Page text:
Thursday, August 1, 2019
It’s nearly go time in Year 1 of the Les Miles era at the University of Kansas.
With the KU football team’s season opener rapidly approaching, Miles and the Jayhawks will spend most of the upcoming four weeks making sure they’re as prepared as possible to put a competitive product on the field and distinguish themselves from KU teams of recent memory.
Exactly how successful they prove to be in those ventures will be determined in large part by what they accomplish during preseason camp, beginning with the first practice on Friday.
Miles’ presence undoubtedly has created some buzz around the long struggling program. But some real questions will need to be addressed between now and the Aug. 31 opener versus Indiana State
Here are five important questions to track in the coming weeks, as Miles and his assistants attempt to turn around a program that has won three or fewer games each of the previous nine seasons.
Guess what. It’s August and there isn’t a definitive starting quarterback for the Kansas football team. The Jayhawks haven’t entered camp with a can’t miss QB since the days of Todd Reesing. And that hasn’t changed yet, so we know that hiring a new coach with SEC and national championship pedigree doesn’t magically change a program’s outlook overnight.
Even so, if the as of yet unresolved QB competition between junior college transfer Thomas MacVittie and senior Carter Stanley doesn’t stretch through August that would signal the offense is headed in the right direction.
Miles has indicated since the spring that MacVittie, a Miles recruit who transferred to KU in January from Mesa Community College (Ariz.), owns a slight edge over Stanley, entering his fifth season with the program. If the season started tomorrow, MacVittie would get the nod.
The longer this competition lasts, the more it would seem KU’s coaches aren’t sure they have a surefire starting QB.
However, if MacVittie secures the spot quickly — or even if Stanley pulls off the upset with haste by wowing KU’s coaches in early practices — it would indicate the offense at least has a trustworthy QB instead of a shaky situation entering the season.
The Kansas defense is basically set in the secondary, a unit that features experienced veterans such as Bryce Torneden, Mike Lee and Hasan Defense, as well as sophomore Corione Harris, one of the program’s most highly touted recruits of the past several years.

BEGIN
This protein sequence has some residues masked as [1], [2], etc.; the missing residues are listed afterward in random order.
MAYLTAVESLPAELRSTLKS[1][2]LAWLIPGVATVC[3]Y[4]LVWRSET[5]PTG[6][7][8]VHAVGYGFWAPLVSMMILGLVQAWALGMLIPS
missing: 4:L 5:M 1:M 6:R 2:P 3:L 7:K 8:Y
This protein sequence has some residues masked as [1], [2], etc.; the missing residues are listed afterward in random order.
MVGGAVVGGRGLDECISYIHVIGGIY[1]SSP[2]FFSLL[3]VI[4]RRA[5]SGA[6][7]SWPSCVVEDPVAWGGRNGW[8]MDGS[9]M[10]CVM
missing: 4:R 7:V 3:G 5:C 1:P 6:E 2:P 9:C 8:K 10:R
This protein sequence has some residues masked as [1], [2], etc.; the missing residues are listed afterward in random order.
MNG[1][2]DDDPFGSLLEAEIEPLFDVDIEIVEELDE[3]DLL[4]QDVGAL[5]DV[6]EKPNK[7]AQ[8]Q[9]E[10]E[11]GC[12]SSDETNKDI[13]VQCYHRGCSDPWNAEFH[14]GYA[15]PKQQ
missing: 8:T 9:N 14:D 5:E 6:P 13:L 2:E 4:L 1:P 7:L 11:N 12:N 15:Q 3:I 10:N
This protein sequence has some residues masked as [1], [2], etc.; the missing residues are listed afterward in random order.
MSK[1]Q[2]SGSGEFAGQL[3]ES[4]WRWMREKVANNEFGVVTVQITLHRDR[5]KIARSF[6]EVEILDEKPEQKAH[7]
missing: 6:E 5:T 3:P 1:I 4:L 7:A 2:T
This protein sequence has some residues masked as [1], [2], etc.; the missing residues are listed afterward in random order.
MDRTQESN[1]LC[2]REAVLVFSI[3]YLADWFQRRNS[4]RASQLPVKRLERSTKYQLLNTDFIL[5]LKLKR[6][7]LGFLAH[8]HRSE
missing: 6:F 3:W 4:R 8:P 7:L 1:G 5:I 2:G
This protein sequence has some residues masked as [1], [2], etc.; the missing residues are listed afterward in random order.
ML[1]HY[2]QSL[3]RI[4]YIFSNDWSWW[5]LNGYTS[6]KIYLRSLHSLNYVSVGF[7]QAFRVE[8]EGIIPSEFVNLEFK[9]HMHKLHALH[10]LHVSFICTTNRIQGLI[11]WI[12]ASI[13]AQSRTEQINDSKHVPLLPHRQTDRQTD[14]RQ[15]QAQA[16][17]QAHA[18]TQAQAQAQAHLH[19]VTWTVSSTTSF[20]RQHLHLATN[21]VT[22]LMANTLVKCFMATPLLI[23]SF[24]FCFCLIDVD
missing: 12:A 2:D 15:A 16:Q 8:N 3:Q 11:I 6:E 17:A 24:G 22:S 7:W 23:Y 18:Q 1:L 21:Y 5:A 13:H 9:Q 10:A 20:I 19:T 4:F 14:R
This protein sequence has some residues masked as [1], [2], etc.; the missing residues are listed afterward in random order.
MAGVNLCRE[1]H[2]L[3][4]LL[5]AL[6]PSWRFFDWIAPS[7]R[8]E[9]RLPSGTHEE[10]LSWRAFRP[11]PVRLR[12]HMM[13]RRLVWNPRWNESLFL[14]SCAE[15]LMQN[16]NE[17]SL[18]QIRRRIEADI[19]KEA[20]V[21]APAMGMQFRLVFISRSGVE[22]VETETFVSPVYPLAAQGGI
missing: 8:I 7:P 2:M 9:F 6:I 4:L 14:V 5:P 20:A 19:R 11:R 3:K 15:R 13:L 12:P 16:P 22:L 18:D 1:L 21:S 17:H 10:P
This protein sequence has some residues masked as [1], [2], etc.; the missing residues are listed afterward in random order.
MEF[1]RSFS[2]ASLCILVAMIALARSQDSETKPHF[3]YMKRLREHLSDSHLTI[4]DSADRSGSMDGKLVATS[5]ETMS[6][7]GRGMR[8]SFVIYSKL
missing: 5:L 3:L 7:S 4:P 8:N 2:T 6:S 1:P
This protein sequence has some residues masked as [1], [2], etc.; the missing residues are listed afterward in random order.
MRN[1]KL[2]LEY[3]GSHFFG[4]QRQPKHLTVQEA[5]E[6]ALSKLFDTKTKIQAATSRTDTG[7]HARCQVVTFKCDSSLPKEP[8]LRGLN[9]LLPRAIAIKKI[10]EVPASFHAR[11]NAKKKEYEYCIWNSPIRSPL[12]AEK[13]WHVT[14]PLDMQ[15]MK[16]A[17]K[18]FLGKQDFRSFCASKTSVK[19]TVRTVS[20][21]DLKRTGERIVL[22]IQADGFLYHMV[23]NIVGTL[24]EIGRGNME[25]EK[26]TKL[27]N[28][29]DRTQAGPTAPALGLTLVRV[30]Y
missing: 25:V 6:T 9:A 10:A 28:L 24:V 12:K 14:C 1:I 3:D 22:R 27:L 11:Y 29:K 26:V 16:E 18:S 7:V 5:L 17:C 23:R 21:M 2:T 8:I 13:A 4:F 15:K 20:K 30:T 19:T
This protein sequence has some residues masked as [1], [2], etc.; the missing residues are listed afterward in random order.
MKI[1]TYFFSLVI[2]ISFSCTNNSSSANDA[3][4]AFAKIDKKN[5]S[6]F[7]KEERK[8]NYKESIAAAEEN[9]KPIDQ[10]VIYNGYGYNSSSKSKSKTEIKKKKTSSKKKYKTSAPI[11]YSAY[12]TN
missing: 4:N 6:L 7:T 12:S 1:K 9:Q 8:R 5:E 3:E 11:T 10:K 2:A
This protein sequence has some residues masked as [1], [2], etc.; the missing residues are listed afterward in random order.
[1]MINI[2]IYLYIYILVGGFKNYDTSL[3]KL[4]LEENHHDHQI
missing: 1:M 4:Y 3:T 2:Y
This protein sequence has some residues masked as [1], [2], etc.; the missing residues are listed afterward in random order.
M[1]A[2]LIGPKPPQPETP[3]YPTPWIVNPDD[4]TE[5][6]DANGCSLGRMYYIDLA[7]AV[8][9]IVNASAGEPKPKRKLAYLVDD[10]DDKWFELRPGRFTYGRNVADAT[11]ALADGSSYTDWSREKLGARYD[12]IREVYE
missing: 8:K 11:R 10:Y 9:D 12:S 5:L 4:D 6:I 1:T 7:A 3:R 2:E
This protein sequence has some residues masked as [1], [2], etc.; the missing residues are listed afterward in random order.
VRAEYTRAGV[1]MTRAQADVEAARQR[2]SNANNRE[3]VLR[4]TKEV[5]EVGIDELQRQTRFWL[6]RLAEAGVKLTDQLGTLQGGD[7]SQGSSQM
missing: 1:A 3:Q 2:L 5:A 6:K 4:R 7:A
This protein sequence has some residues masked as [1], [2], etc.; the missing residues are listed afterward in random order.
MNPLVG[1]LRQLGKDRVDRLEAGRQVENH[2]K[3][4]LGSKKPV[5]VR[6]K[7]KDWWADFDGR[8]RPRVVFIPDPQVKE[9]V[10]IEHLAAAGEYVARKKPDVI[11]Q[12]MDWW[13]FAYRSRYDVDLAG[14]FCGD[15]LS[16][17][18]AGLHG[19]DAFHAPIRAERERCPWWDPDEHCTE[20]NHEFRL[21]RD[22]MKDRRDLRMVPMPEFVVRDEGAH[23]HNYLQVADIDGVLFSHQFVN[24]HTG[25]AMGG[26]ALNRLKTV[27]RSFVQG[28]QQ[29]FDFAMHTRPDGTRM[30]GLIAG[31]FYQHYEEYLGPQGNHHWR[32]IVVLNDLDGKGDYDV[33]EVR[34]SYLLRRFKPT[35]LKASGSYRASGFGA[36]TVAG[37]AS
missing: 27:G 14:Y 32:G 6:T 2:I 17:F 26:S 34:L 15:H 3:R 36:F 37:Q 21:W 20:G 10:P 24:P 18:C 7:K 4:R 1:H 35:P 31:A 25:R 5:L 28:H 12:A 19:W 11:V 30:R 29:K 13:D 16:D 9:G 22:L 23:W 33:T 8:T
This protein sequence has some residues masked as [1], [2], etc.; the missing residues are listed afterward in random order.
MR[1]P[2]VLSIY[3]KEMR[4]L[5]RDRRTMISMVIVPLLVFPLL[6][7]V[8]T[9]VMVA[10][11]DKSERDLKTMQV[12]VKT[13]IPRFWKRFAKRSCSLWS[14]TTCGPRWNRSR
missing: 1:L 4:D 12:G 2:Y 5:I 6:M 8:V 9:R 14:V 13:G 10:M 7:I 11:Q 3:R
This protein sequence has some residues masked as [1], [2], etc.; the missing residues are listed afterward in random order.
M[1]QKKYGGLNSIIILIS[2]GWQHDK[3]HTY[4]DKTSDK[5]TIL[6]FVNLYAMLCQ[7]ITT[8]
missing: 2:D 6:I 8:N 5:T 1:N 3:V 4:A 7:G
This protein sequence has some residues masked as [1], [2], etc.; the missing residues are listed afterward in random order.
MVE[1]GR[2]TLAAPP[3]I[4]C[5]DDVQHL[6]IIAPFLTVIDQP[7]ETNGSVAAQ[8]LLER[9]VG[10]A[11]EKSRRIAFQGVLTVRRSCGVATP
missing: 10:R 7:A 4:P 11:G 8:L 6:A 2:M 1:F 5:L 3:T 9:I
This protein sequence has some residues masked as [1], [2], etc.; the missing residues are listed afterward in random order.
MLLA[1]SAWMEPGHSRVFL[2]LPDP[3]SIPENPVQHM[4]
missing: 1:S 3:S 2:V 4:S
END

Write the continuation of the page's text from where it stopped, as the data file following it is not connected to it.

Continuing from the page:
The personnel within the defensive front, however, is far less proven, and the spring came and went without Miles or any players really raving about the emergence of any particular defensive lineman or linebacker.
So it seems plausible that at least one or two players from KU’s 2019 signing class could earn himself an immediate role in the starting lineup by outperforming a player at his position with more seniority.
On the D-line, senior defensive end Codey Cole III might prove to be the unit’s most dependable player. But there are enough unknowns up front that newcomers could have a chance at joining Cole as contributors. Miles and his staff targeted recruits this past winter to fill defensive needs and they signed four D-linemen: juco prospects Malcolm Lee and Caleb Sampson, as well as preps Da’Jon Terry and Marcus Harris.
A similar situation exists at linebacker, where juniors Drew Harvey and Dru Prox started in the spring — Harvey has left the program and reportedly entered the transfer portal, though, just as KU preseason practices were about to begin. Two of the most heralded recruits in KU’s class happen to play linebacker. And while both Steven Parker and Gavin Potter would have to first demonstrate they have the ability to make an impact as freshmen, it probably wouldn’t shock too many people if they do enough in August practices to force their way into the starting lineup.
It’s been almost three full years since Daylon Charlot arrived at KU as a ballyhooed transfer from powerhouse Alabama.
Charlot, of course, had to sit out the 2016 season per NCAA rules, but since he became eligible to suit up and contribute in 2017, the 6-foot wideout from Patterson, La., has yet to accomplish what many envisioned for the four-star prospect in the Class of 2015, who was ranked the No. 78 overall prospect in the nation by Rivals.